What a week #sarcomaaware

Well today is the last day of Sarcoma Awareness week here in the UK and what a week. Sarcoma has taken over my Facebook feed, my Twitter feed and even on Instagram. It’s been great to see so many people sharing their stories and generally raising awareness of such a rare cancer.

We closed the week with my sister doing the 10k Tesco Race for Life at Haydock racecourse today with #sarcomaaware on her back. Well done to Sue and everyone who took part.

Good luck to our US patients who are continuing to spread the word in Sarcoma Awareness month.

I hope you’ve enjoyed the posts this week, and can assure you, I won’t bombard you every day from now on 🙂

Good night xx

Close up of sarcoma

This week I’ve shared lost of posts with the aim of raising awareness.  You’ve heard about sarcoma and seen scars but I thought I would share what my particular type of Sarcoma looks like close up…. 

Wow! Don’t be fooled by this pretty pink thing, it’s deadly.

Be aware of your body and ANY changes.


#sarcomaaware from the Liverpool support group 

It’s day #2 of Sarcoma Awareness Week here in the UK and today was all about raising awareness of this rare cancer.  We camped out in the foyer of the Royal Liverpool University Hospital all bursting to share information and stories. 

During the day,  one of our patients brought 200 fuscia plants to sell and we raised over ÂŁ250 for charity. 

The old and the new 

We some to lots of people today so with different stories. I had a lady approach me to say that she had an osteosarcoma in 1997 when she was 27. 19 years a survivor-WOW! I love positive stories and this one gave me a boost. 

We also had a lady who wanted information as her father in law was diagnosed yesterday. He’s at the very start of his journey and we wish him luck for the coming months.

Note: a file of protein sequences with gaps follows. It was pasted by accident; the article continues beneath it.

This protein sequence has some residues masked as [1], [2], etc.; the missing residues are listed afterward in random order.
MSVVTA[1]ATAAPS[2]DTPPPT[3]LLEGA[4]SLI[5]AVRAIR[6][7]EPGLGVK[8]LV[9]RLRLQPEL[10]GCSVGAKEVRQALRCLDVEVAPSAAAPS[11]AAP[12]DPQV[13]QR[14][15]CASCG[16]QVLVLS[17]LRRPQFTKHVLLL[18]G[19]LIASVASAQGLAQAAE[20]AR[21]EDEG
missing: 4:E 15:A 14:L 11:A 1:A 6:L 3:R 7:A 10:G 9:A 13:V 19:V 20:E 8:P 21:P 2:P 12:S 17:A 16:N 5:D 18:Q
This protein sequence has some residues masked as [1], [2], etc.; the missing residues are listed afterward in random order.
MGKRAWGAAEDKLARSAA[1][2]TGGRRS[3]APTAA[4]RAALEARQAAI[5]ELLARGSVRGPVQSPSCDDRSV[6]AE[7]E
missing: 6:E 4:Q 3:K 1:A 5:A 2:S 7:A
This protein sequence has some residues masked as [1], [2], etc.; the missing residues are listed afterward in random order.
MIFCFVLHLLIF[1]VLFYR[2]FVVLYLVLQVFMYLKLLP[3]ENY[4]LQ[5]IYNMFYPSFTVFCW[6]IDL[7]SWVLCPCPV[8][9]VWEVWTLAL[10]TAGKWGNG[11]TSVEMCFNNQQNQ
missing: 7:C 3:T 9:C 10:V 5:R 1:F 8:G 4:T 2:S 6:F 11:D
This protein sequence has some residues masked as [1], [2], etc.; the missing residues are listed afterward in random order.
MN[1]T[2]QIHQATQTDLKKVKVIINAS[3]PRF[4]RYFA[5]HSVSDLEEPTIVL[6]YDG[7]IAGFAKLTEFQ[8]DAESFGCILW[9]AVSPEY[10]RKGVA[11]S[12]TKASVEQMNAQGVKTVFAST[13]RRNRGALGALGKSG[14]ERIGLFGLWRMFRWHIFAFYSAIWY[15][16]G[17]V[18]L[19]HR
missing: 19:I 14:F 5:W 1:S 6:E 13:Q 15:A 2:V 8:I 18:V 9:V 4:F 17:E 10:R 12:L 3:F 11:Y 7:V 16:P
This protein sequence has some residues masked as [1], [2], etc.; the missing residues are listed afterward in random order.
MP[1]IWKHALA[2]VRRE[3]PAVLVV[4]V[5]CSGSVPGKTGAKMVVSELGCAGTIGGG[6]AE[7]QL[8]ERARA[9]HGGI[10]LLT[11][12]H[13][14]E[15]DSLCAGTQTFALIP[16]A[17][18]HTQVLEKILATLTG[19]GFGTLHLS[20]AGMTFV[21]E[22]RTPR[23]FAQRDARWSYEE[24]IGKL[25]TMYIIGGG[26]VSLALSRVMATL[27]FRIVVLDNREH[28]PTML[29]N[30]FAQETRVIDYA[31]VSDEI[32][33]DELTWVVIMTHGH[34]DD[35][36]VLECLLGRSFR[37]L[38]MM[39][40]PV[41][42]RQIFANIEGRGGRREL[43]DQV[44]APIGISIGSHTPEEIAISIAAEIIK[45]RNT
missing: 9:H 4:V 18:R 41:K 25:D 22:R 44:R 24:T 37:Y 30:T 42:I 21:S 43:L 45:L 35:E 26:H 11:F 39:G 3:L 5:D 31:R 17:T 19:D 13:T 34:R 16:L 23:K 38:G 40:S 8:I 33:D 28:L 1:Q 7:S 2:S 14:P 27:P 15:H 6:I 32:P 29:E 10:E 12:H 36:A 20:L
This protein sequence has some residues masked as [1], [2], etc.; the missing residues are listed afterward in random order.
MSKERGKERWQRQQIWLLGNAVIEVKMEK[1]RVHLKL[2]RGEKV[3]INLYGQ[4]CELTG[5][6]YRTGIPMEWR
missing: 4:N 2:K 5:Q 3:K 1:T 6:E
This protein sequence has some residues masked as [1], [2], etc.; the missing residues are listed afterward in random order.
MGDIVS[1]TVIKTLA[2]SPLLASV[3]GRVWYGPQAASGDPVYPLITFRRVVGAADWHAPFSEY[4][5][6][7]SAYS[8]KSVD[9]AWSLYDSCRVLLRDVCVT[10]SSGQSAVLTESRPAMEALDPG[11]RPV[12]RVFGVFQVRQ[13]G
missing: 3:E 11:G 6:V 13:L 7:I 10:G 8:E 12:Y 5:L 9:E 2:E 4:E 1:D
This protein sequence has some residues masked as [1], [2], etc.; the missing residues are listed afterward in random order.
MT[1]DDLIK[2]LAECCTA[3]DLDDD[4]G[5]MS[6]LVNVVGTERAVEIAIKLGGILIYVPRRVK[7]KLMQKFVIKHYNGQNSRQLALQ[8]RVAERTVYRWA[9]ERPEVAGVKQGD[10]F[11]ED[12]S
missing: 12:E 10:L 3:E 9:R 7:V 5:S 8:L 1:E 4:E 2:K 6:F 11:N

It’s always great to meet the group. And we’ve had a lovely day.  Thanks to everyone for supporting us this week. 

Almost four years….

Hey there folks. 

Went out for a birthday meal with my crazy family today. I got home and in the interest of comfort, I decided to put some old shorts on. Said shorts just happened to be the ones which wouldn’t fit me (just the right leg) which made me head to the GP and began the start of this journey with sarcoma…. 

These shorts didn’t fit my right leg at all in September 2012. Here’s how they fit now. P.s pardon the rubbish photography.  Blame mother!!!

Metacogna-what? #sarcoma #Macmillan #mentalhealth


When you think of cancer what do you imagine? Bald heads, headscarves, wigs, hospitals, surgery, need I go on? People rarely think of one of the main side effects of life with and after cancer.  Mental health.

Depression is not a word I have ever associated with, nor is anxiety. In fact I believe I have travelled on this journey with positivity and a smile (along with a vodka or two!). There have been times where I have struggled with appointments, scans and emotions – just normal things and I did seek support from Macmillan who offer counselling for people affected by cancer.  It was OK,  nothing groundbreaking but I did learn to talk about how I was feeling and accept that there would be times where I struggled.  I was referred back after six months as I was still not coping.  Again,  I accepted that every 12 weeks (scan time) I would be a wreck, unreasonable, narky and angry [insert your own word here] But hey it’s OK, I have cancer.

In October I was told good news – my scans were clear. How did I react?  I was inconsolable, angry and stressed. I realised that this was not OK and my lovely nurse referred me back to a different counsellor. I reluctantly gave it a try…..

I traipsed along to Liverpool and met with my new counsellor Angela.  I was not expecting any results and I was embarrassed so I told few people about my sessions.  Mental health issues,  not Emma McCloskey.  Angela asked if I would try a therapy which would be part of a study. I agreed and, although I was still sceptical, I met with the professor at Liverpool University.  I answered more questions in one meeting than Mastermind had in a whole series. The results? I had depressive thoughts but was mainly suffering from servere anxiety. Me? Anxiety?  No way, Josè.